All good stuff. I first met a BBS at school. We used occasionally to dial-in to the TTNS (The Times Network for Schools) system and join "discussions" with other school children around the country.

    I'm young enough not to have bought my own first modem until the late 1980s. It was a 2400bps Amstrad thing that came with (IIRC) £30 of M&S vouchers! Initially I used it to remote-in to the Polytechnic's bank of modems connected to their VAX system so that I could do coursework (or just read the Poly's message boards, one of which I used to moderate), but I soon discovered the delights of BBSes, though as I was still living with the parents at the time I had to be very careful not to overburden the phone bill. I actually paid real money for a VT100 terminal emulator to run on my Archimedes :-)

    M.

    1. Simon Harris

      Re: Booting

      "You'd be hard pushed to get a system up-and-running within 30 seconds these days."

      Somewhere along the line we seem to have lost the ability to make things that instantly start up.

      My TiVo takes forever from power-on to being usable, and my (not very) 'smart' TV seems to take longer from switching on to showing a picture than my grandma's 1960s Pye black and white valve TV. At least the smart TV doesn't whistle while it warms up!

      1. doublelayer Silver badge

        Re: Booting

        You can reduce the boot time of a raspberry pi by dropping things from the OS's autostart system, and it will work somewhat. You can also get shorter boot times on computers with slimmer sets of software. Sadly, that only reduces things to a smaller positive integer number of seconds. Why don't we build a firmware image for raspberry pis whose only purpose is to boot and give whatever capabilities it can in under a second? What do you think we can/should get it to do with that small an image?

        1. Martin an gof Silver badge

          Re: Booting

          There is a whole couple of orders of magnitude difference between switching the power on to an 8-bit micro and it jumping into the 8k or 16k "operating system" permanently memory-mapped in ROM (or, in the case of the BBC Micro, 2x 16k for OS and "Language", and loading probably several hundred megabytes of kernel and services from some kind of storage into RAM. I understand that, but it does make me wonder whether (ignoring ASLR) memory-mapped ROM is even possible these days, and how much difference it could make.

          The Archimeded / RiscPC had a half-way house, of course; 4MB of ROM and then overlays loaded from disc - as and when needed.

          M.

        2. John Brown (no body) Silver badge

          Re: Booting

          "Why don't we build a firmware image for raspberry pis whose only purpose is to boot and give whatever capabilities it can in under a second?"

          Not sure what it was called, but ASUS used to have something in ROM on some motherboards that could boot some sort of minimal image/browser/something, but I never tried it. ASUSGate maybe?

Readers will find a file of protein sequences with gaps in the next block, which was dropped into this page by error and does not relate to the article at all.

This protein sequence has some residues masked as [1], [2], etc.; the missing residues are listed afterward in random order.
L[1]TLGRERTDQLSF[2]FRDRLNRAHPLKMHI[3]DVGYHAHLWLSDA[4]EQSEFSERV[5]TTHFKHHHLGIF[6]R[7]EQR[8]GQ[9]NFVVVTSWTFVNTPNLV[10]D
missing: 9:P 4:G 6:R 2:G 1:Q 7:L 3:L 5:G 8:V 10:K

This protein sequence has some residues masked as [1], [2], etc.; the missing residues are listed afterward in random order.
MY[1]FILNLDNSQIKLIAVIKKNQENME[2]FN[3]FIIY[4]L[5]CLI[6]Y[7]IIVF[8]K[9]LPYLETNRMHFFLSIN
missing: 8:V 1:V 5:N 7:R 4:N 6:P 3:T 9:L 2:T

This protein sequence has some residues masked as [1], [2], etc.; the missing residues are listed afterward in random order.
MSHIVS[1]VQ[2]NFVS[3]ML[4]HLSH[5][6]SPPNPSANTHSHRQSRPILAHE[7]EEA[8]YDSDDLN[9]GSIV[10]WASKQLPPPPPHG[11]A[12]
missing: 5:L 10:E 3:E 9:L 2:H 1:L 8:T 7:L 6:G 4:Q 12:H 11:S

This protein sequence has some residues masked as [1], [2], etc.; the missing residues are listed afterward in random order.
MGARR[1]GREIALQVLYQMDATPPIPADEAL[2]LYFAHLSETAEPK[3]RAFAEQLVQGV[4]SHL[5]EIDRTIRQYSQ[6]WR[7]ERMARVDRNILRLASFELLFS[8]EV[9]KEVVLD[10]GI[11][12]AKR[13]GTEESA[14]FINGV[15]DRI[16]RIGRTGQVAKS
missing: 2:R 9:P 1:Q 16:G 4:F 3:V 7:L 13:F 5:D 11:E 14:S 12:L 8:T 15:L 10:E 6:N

2. AustinTX
      Go

      Re: Booting

      My assumption is that the modem was left on 24/7, and configured to auto-answer any call. The modem's ONLINE status pin would be used to trigger the computer itself to boot up. Callers would simply need to understand that they needed to wait a bit for the BBS to load and start talking. If that took a long time, one could arrange for the first program run to be a tiny "Hello, please wait a moment while the BBS gets ready" message out the COM port, followed by launching the actual BBS.

  7. Electronics'R'Us Silver badge
    Thumb Up

    Software tools

    I used the Motorola SPS (as it was then) BBS to get the assembler and linker for the 68HC05 series in the early 90s on a blazingly fast 1200bps modem (it was at work); I had to fill out a questionnaire for their CSIC (customer specified IC) program as the cost of getting the otherwise free tools (a rarity back then). "Describe your perfect microcontroller" - choose various core parameters and peripherals.

    If you have ever wondered where all the different variants of the various 68HCxx microcontrollers came from, this was one reason.

    The part I used (in 1992 as I recall) was a MC68HC805B6, an early flash based part (flash was expensive in them days) which cost (then) over $50 each. I can get far more capable parts today at a tenth or even a hundredth of that. That's progress.

    Oh, the final output of the tool was S Records.

  8. John Doe 6

    Technically...

    ...you can run a BBS over teh internet, the problem is that nobody really want a text only client (but ASCII-porn is still cool).

    1. druck Silver badge
      Flame

      Re: Technically...

      You can run one over the internet on Raspberry Pi's, and it's great for those wanting a bit of nostalgia, but...